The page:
They’ll get more software updates
We’re all about helping you get the most from your tech for as long as you can, and regular software updates play a big part in how long your phone stays usable.
If you buy a Galaxy S22, Samsung says you’ll get four years of major Android software updates and five years of security updates. That’s the best software promise you’ll find from any Android phone maker out there right now — it even edges out what Google offers for its new Pixel phones. (Most other makers of Android devices are pretty lousy at this.)
In fact, Apple is the only company out there doing better on this than Samsung. The iPhone 6s, a device that was released in the fall of 2015, is still getting new versions of iOS. That’s the standard that every other gadget maker should meet, and Samsung is getting pretty close.
Battery life could be better
If there’s one reason I’d hesitate to buy either of these phones right now, it is battery life — the very reason I couldn’t live with Samsung’s fancy Galaxy Z Fold 3.
Here’s my rule of thumb for batteries: If you use your phone for a full day, forget to charge it before bed, and wake up to find some juice left in the tank, that’s good battery life. If your phone gets you deep into day two, that’s great battery life. Neither of these phones’ battery is even close to great.
Since I started testing it, I haven’t been able to count on the Galaxy S22 to last a full working day without having to plug it in at least once. That hasn’t been much of a deal-breaker for me, since I still spend most of my time within the same four walls, but it doesn’t bode well for lives lived mostly outdoors. And although Samsung’s Ultra model usually lasted through the night on a single charge, I was hoping for much better.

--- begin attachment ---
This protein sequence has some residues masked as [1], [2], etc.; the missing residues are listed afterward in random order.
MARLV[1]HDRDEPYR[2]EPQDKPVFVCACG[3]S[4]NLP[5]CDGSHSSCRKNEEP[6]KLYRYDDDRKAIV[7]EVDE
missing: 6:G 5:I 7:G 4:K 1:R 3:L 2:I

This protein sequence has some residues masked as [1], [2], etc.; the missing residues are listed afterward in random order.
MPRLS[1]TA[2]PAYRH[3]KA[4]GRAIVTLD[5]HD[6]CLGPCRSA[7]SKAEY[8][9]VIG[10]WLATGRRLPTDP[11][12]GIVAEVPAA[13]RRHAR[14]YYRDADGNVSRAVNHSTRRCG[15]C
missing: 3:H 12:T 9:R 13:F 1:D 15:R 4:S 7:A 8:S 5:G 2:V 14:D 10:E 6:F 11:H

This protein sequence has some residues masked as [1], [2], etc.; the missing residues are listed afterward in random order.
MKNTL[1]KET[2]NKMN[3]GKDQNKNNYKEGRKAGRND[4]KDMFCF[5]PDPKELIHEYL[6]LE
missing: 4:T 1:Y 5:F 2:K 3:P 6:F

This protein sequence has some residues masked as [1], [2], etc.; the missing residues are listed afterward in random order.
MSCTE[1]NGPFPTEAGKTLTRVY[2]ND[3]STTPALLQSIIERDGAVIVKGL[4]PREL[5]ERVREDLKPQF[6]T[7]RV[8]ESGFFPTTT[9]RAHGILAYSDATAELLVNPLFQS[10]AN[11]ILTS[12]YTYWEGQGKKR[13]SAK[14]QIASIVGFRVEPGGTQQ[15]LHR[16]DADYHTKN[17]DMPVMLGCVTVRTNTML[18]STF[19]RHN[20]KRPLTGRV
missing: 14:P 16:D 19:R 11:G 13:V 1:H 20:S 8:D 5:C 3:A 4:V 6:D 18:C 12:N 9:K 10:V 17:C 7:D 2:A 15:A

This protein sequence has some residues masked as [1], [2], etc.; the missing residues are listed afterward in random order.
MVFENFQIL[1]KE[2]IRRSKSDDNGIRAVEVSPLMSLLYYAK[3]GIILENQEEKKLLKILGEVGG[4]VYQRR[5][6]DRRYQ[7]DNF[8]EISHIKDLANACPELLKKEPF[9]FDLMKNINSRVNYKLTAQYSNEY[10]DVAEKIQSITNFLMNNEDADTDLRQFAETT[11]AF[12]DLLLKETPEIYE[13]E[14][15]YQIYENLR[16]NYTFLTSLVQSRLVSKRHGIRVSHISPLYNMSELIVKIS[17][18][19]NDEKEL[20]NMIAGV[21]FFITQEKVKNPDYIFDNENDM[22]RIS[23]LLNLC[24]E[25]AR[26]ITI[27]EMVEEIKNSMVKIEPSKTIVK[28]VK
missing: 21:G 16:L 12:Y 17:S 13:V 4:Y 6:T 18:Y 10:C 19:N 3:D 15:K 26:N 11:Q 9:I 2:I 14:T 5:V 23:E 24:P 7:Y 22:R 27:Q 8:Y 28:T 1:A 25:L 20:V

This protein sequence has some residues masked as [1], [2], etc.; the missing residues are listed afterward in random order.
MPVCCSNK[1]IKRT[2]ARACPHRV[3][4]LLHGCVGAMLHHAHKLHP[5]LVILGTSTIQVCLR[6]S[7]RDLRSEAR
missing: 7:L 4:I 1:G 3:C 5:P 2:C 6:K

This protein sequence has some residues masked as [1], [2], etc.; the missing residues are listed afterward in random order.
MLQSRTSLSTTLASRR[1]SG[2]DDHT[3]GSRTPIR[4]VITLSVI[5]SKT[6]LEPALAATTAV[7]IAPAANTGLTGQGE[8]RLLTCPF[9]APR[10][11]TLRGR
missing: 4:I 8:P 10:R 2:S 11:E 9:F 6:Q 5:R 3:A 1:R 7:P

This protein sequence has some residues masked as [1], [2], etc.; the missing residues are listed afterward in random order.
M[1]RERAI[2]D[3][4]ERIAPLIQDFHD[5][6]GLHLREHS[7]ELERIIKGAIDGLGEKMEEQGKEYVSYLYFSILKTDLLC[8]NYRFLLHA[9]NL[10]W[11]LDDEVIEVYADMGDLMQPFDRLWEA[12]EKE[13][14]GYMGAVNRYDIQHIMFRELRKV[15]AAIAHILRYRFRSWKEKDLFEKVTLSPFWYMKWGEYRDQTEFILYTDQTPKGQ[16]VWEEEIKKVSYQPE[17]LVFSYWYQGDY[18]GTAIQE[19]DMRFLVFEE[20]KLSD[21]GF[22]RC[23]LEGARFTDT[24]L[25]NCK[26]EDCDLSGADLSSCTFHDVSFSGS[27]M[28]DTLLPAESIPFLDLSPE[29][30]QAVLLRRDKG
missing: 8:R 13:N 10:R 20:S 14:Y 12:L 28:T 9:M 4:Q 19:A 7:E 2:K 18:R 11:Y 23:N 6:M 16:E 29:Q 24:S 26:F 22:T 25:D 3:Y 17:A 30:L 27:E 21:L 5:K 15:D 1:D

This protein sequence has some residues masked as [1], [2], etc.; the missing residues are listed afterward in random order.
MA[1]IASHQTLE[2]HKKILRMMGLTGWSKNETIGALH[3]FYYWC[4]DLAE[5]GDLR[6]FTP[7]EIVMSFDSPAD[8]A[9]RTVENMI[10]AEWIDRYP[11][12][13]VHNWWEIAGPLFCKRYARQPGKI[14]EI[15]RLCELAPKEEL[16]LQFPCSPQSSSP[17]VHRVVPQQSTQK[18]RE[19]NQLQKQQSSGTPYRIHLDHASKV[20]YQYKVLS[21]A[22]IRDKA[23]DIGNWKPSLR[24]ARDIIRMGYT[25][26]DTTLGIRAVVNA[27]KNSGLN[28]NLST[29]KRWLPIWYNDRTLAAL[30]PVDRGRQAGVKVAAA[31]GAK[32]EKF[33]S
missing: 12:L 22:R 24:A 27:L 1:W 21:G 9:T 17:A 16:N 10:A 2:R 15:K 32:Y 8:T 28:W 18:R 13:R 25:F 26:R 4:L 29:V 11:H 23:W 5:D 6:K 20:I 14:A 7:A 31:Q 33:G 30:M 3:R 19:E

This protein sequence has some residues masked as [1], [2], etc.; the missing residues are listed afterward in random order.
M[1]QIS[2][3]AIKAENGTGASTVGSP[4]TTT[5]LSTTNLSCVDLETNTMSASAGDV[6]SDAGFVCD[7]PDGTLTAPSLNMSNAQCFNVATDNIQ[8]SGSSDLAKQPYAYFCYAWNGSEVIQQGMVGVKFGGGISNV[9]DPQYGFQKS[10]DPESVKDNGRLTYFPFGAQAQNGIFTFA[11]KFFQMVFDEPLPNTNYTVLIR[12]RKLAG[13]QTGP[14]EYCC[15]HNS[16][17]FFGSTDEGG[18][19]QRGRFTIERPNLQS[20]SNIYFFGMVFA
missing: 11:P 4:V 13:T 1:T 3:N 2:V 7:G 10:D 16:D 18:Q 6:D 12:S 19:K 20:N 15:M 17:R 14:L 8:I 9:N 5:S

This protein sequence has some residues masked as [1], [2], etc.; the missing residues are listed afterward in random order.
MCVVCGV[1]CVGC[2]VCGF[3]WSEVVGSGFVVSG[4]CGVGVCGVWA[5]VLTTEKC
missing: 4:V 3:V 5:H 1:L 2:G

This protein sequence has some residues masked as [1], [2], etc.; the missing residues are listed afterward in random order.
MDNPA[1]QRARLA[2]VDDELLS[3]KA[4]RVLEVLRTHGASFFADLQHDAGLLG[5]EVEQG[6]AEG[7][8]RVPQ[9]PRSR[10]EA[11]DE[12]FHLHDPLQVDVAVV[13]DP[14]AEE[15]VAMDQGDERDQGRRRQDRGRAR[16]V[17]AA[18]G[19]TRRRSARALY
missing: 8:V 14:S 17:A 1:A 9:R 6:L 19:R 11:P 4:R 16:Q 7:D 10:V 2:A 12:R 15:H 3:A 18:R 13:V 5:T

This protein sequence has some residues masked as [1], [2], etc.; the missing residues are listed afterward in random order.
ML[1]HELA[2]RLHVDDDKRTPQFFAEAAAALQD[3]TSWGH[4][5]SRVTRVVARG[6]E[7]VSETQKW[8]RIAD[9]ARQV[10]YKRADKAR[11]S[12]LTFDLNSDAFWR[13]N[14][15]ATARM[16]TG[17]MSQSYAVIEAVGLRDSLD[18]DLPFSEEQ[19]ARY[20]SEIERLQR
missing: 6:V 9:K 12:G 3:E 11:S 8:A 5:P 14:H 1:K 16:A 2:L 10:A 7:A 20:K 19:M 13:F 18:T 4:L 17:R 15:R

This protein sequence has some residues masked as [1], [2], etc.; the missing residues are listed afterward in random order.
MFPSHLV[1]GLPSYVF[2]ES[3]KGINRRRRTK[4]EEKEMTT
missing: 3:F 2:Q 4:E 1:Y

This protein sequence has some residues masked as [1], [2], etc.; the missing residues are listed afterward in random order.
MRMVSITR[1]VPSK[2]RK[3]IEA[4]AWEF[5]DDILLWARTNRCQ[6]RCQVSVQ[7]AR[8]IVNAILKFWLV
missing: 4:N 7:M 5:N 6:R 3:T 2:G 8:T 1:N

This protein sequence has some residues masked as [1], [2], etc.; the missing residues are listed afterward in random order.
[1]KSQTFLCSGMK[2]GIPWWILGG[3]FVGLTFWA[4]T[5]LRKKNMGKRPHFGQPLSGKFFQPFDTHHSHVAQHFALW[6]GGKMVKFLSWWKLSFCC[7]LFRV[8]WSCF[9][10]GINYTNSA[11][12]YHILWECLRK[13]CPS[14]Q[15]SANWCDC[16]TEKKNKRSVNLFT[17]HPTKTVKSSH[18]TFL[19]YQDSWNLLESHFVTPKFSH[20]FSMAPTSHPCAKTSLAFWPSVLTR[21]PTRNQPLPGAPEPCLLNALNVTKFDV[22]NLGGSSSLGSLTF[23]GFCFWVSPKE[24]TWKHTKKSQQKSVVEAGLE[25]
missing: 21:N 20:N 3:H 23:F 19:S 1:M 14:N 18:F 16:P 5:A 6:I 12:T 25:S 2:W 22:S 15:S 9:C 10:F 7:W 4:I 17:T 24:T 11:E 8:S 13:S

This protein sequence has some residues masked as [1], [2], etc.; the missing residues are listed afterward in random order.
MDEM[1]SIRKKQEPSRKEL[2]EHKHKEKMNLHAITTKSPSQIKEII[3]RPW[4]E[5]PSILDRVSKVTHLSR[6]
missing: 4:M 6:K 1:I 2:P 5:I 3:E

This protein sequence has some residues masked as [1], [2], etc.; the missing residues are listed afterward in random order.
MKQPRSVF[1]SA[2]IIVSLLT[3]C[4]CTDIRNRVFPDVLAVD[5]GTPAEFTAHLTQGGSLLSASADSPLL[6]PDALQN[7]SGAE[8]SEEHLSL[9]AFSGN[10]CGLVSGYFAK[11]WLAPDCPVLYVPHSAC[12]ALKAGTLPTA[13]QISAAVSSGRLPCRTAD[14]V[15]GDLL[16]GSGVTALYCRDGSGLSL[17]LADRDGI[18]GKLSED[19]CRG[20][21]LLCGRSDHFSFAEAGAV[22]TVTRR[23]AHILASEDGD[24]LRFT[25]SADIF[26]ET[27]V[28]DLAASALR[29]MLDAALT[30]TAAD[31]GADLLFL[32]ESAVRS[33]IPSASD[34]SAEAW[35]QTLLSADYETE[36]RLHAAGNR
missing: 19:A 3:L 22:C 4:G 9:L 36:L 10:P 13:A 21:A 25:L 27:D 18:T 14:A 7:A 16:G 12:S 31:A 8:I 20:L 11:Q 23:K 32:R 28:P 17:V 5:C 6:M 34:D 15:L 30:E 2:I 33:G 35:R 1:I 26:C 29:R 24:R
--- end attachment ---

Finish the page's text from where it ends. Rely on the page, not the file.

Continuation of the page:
After all, it has an absolutely enormous battery by smartphone standards; it can store more energy than either of Apple’s iPhone 13 Pro models, but both of them — yes, even the smaller one — have outlasted the Ultra on a single charge.
Never, ever buy a Samsung phone at full price
On paper, Samsung’s new phones aren’t exactly cheap: Prices range from $799 for the smallest S22 all the way up to $1,199 for the Ultra model. Here’s a tip from someone who has seen more smartphone launches than he’d care to admit: Never buy a new Samsung phone at full price.
Maybe it’s because its biggest rival, Apple, sells iPhones in mind-boggling quantities. Or maybe it’s because Samsung will have a new batch of phones to push later this year, so the window for selling its existing models is smaller than it is for other companies. Either way, new Samsung phones never stay at their list price for long. There’s always some kind of deal or promotion going on, and they frequently offer credit equivalent to a few hundred dollars off the price tag. (There are a few of these deals going on even now.)
Time (and the many Android blogs that keep tabs on pricing) are your friend. Take advantage of them, and don’t let anyone persuade you to upgrade before you ferret out a good deal.